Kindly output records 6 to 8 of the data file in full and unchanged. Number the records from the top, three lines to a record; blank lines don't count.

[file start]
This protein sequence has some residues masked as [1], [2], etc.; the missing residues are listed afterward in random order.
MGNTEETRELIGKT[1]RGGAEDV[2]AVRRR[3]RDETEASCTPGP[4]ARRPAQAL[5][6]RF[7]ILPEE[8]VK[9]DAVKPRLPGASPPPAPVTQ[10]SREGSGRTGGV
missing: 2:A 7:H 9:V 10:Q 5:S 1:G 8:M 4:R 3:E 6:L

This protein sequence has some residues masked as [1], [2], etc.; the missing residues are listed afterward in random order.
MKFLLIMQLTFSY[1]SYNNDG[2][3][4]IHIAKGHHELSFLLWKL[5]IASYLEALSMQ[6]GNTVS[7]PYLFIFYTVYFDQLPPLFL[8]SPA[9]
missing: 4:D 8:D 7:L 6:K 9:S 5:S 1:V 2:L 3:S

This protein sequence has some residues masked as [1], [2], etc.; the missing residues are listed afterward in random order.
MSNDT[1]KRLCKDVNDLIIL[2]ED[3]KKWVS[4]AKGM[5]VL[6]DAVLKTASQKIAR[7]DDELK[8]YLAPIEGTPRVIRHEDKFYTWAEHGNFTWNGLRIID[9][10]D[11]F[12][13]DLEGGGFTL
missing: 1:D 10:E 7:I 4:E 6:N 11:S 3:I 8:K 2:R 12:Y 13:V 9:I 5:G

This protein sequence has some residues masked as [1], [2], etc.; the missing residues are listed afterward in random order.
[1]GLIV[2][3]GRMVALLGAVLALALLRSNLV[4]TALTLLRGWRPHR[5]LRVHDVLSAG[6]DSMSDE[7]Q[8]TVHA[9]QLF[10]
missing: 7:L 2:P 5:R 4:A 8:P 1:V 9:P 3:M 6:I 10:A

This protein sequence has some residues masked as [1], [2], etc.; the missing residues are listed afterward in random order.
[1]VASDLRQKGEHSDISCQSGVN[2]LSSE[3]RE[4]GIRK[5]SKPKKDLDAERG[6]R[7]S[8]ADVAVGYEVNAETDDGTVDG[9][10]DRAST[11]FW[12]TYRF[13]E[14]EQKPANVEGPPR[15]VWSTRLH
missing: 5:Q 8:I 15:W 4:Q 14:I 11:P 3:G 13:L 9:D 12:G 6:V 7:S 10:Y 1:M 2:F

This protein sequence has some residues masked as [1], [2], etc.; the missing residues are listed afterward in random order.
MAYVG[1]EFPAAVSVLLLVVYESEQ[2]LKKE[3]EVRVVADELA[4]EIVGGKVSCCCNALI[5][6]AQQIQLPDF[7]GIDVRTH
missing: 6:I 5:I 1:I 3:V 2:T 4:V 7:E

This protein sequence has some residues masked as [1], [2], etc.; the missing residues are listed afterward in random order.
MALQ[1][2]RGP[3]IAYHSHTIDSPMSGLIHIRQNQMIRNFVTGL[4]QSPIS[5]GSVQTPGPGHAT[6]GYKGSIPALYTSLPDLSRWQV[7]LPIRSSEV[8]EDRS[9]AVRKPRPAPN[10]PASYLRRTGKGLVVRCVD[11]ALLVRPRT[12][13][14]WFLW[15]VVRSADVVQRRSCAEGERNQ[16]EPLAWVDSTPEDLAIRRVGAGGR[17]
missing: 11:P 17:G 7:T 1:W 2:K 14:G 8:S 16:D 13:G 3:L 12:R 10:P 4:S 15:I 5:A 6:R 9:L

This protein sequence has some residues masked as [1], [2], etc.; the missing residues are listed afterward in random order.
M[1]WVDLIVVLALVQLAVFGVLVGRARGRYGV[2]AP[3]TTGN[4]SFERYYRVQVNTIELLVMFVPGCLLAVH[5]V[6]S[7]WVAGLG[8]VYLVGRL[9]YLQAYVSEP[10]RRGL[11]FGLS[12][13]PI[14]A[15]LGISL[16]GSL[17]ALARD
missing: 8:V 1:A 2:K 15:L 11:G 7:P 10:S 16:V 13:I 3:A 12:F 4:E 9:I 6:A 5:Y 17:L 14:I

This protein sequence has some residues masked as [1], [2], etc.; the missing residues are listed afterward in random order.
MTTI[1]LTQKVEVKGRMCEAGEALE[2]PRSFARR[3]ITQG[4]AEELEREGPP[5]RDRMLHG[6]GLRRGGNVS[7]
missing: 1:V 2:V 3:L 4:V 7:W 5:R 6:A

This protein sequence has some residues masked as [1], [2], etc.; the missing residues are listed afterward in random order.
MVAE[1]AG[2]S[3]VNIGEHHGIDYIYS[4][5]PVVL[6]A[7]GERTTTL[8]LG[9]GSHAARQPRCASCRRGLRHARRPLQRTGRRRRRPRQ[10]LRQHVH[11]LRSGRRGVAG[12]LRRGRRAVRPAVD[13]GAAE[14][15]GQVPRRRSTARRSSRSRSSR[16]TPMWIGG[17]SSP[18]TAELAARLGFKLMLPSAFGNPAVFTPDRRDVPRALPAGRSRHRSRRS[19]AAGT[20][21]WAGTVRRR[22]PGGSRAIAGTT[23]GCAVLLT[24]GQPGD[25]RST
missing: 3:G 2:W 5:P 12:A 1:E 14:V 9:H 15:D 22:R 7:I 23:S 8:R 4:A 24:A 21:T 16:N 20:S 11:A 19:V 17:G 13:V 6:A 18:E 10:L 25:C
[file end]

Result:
This protein sequence has some residues masked as [1], [2], etc.; the missing residues are listed afterward in random order.
MAYVG[1]EFPAAVSVLLLVVYESEQ[2]LKKE[3]EVRVVADELA[4]EIVGGKVSCCCNALI[5][6]AQQIQLPDF[7]GIDVRTH
missing: 6:I 5:I 1:I 3:V 2:T 4:V 7:E

This protein sequence has some residues masked as [1], [2], etc.; the missing residues are listed afterward in random order.
MALQ[1][2]RGP[3]IAYHSHTIDSPMSGLIHIRQNQMIRNFVTGL[4]QSPIS[5]GSVQTPGPGHAT[6]GYKGSIPALYTSLPDLSRWQV[7]LPIRSSEV[8]EDRS[9]AVRKPRPAPN[10]PASYLRRTGKGLVVRCVD[11]ALLVRPRT[12][13][14]WFLW[15]VVRSADVVQRRSCAEGERNQ[16]EPLAWVDSTPEDLAIRRVGAGGR[17]
missing: 11:P 17:G 7:T 1:W 2:K 14:G 8:S 16:D 13:G 3:L 12:R 10:P 4:S 15:I 5:A 6:R 9:L

This protein sequence has some residues masked as [1], [2], etc.; the missing residues are listed afterward in random order.
M[1]WVDLIVVLALVQLAVFGVLVGRARGRYGV[2]AP[3]TTGN[4]SFERYYRVQVNTIELLVMFVPGCLLAVH[5]V[6]S[7]WVAGLG[8]VYLVGRL[9]YLQAYVSEP[10]RRGL[11]FGLS[12][13]PI[14]A[15]LGISL[16]GSL[17]ALARD
missing: 8:V 1:A 2:K 15:L 11:G 7:P 10:S 16:V 13:I 3:A 12:F 4:E 9:I 6:A 5:Y 17:L 14:I